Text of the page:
Yesterday I came home from work to see a bed that was made. As husband was still sleeping when I left for work, I was certain it wasn’t I who made the bed. This left Robby or the dogs. As adorably messy as it was put together, I still went with the slightly more logical approach and decided husband made the bed. But husband doesn’t make the bed. Ever. I had to call him to make sure our dogs didn’t become canine geniuses overnight. Sure enough, the boy was the maker of said bed. He told me, “You said it was your pet peeve when the bed wasn’t made.” (Wouldn’t it be better if the dogs HAD made the bed? Since it’s a pet peeve and all? HA?!) I remembered then, telling him this over a rant of mine last week. I had just come home from work and he was home all day on a two week vacation. The house was, in my opinion, a disaster. In his opinion, he had cleaned a lot that day. Again, In my humble opinion, there was crap everywhere and I clean every-day even after a hard day’s work and you were home all day and you couldn’t even pick your beer can from last night up and YOU NEVER MAKE THE BED AND IT’S MY PET PEEVE, DAMMIT! Oh,yes. The trials and tribulations of living with the opposite sex for over three years. Husband took most of this in with mild amusement, as he usually does. I do not share his calm personality. Though I would like to maybe sometimes murder him for always being so level-headed and able to laugh things off when I just want to fight and scream, I know it’s among the things that make us so compatible.
You may be wondering why I’m telling you a story about me being such a mean wife. Well. Lately,I’ve been thinking about what we’ve carried with us into our relationship.
Because really, it’s never just two people with clean slates starting a life together. It’s all of the stuff, good and bad, that has been picked up from so many others along the way.
My need for a clean house stemming from my dad’s extremely organized personality. My reaction to unclean house stemming from growing up in a household where screaming at a person who is right next to you was the only way to work it out. Robby maybe being slightly spoiled growing up as the baby of the family. All of the times my childhood self gave my poor little brother bloody noses, simply for being the spoiled baby of the family. Our occasionally butting heads because I’m the initiative-driven, get-things-done oldest and he’s the laid back, take-it-easy youngest. Him telling me I take on too much and me yelling at him because he doesn’t make the bed. My doubts and fears of relationships and his completely optimistic view of love conquering all. His past of immaturity and partying too hard and mine of selfishness and naivety. The mistakes we’ve made and those who have hurt us and and the hurting we’ve done to others now belonging to not just one person, but two.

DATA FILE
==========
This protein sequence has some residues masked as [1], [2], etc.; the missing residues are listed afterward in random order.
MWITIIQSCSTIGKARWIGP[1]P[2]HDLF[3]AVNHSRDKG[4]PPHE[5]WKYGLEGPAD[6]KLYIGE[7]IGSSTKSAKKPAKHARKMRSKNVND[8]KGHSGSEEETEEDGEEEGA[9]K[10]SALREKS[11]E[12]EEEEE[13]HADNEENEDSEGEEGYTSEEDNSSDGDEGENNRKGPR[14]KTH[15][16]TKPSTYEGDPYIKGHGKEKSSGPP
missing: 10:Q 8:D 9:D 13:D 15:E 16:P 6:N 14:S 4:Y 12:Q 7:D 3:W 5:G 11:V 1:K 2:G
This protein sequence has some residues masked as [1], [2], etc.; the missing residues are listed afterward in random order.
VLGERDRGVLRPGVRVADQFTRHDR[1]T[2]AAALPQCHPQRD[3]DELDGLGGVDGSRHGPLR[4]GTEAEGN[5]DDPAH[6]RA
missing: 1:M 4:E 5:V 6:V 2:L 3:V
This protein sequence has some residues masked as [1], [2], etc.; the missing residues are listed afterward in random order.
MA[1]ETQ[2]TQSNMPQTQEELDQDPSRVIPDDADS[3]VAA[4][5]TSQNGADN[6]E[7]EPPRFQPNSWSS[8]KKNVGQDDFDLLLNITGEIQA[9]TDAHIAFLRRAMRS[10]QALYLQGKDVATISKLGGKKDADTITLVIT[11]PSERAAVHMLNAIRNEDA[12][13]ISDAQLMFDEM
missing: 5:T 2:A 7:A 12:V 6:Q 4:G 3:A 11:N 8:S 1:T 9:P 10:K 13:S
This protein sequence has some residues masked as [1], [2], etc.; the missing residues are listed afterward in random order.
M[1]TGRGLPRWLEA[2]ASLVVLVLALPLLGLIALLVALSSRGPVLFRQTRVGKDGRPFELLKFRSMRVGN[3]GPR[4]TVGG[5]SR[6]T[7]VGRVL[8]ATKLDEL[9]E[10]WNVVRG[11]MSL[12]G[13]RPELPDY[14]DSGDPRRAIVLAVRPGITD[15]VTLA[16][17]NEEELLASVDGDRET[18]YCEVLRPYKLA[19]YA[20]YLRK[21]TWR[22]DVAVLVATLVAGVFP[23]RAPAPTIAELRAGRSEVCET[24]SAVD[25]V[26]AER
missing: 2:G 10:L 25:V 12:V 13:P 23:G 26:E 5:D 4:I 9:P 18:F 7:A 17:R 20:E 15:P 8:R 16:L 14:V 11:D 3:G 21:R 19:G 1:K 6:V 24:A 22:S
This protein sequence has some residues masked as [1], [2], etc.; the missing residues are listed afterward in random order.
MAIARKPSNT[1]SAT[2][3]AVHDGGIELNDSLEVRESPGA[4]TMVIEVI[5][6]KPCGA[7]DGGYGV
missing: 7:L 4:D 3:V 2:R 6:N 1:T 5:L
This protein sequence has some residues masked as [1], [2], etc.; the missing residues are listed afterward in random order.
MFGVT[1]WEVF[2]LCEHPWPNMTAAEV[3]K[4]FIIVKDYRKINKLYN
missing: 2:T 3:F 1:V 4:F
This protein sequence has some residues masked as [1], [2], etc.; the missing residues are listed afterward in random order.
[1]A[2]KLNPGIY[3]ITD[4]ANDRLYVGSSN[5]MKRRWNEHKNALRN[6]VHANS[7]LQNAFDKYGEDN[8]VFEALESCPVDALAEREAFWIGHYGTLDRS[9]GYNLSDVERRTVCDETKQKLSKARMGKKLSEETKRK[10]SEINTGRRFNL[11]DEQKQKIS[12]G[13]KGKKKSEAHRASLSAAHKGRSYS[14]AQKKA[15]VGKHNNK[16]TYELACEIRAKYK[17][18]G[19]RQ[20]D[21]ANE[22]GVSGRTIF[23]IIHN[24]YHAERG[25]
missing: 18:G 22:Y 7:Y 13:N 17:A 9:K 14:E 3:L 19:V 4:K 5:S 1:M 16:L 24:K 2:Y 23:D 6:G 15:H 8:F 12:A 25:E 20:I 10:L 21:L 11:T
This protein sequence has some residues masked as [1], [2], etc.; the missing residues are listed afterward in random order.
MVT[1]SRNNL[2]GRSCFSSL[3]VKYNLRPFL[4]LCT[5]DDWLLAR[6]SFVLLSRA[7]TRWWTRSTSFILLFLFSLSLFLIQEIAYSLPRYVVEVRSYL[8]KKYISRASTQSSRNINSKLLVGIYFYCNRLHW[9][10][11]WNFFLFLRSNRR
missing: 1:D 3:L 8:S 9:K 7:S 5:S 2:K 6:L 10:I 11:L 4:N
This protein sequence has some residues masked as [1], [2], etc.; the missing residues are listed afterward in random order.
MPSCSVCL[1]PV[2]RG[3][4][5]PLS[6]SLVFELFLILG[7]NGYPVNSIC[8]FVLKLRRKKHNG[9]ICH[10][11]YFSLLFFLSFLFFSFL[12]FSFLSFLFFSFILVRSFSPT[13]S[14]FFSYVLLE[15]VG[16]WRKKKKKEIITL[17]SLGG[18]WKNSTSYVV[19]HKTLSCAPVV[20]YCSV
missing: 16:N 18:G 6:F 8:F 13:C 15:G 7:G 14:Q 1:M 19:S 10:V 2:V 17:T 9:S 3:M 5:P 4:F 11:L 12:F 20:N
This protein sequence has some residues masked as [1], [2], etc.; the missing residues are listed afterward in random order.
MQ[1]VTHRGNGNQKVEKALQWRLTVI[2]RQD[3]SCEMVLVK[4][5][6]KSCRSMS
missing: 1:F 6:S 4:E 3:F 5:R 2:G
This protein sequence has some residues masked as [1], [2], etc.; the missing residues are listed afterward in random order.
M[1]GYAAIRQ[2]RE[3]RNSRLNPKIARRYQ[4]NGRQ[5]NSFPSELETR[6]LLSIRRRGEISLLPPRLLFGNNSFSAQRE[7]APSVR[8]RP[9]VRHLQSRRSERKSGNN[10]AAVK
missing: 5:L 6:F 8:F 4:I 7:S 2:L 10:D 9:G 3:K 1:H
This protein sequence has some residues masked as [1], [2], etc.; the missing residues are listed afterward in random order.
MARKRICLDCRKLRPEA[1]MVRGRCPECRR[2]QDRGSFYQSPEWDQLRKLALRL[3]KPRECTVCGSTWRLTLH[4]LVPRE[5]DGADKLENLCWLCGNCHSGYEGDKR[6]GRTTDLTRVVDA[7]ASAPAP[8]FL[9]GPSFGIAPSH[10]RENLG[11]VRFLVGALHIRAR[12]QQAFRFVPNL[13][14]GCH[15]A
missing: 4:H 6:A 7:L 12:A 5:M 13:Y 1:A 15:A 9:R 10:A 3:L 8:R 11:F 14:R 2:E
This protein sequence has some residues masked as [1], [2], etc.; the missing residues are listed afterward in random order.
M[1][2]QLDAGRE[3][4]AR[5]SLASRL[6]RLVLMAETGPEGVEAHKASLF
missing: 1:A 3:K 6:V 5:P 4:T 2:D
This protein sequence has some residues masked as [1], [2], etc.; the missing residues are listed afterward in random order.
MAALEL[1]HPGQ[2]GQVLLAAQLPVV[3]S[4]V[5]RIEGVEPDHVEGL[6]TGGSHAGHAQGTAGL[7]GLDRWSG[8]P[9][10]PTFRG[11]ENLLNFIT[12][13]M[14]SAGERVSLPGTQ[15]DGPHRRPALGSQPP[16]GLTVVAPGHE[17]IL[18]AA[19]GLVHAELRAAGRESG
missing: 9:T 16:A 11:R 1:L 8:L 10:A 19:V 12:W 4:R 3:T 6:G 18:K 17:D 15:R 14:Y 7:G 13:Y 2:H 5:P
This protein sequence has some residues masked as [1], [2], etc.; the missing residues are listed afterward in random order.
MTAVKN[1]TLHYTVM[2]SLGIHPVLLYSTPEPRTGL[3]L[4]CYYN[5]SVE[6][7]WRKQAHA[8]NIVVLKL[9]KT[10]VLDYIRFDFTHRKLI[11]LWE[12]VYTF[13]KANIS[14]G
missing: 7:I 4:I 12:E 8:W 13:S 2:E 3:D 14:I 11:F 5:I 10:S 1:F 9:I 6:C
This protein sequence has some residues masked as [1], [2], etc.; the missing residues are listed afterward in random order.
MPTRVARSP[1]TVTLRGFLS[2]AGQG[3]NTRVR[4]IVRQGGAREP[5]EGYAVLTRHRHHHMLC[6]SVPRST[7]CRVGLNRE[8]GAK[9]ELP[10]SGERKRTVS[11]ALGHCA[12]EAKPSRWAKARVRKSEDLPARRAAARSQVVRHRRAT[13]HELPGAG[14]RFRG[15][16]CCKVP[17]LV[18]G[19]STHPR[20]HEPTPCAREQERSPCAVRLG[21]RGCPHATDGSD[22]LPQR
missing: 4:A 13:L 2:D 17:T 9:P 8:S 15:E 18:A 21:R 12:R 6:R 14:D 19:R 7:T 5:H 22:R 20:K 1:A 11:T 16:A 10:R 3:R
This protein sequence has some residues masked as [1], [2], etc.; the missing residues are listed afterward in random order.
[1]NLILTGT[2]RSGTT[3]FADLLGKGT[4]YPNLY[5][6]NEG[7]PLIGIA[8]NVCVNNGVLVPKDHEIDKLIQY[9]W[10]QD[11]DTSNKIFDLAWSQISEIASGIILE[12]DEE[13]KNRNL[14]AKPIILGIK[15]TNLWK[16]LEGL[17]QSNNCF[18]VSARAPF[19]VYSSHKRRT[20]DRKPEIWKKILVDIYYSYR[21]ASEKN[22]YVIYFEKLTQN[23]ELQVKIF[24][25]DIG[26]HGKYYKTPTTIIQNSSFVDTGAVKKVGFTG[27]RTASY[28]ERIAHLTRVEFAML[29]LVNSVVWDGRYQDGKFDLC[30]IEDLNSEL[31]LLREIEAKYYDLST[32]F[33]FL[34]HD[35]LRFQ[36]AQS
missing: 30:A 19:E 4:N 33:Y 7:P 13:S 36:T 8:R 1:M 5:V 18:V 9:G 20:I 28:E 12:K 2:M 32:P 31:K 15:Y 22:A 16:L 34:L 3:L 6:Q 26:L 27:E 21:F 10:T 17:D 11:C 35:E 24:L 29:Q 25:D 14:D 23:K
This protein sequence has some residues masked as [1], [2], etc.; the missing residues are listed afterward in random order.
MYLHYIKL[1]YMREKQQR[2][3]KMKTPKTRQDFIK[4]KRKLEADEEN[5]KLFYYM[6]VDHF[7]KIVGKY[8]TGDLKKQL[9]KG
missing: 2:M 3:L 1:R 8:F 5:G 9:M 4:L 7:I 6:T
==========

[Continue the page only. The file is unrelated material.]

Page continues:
And somehow, amazingly, the pieces of us that we’ve acquired from others seem to make the two of us fit together just right.
He calms me down when I’m frazzled. I remind him when he’s forgetful. He listens to every word I say when I’m upset, and this makes me realize yelling isn’t even necessary. He hears me at any volume. I encourage him to seize the day. He encourages me to slow down and take time to enjoy the day. My imperfections and our bills surely remind him that marriage is no fairytale; His random kisses, loving words and gentle spirit remind me that our marriage is so different than others that have made me pessimistic. All of the hurting and the mistakes before show us what we don’t want from this life together now.
His making the bed for me is a small indication of such a big thing. We are learning together, growing together, and working through our separate pasts together, one little kink at a time. We’re molding what’s been given to us and passed down from others into our own dysfunctional version of happily ever after. Bed made and all.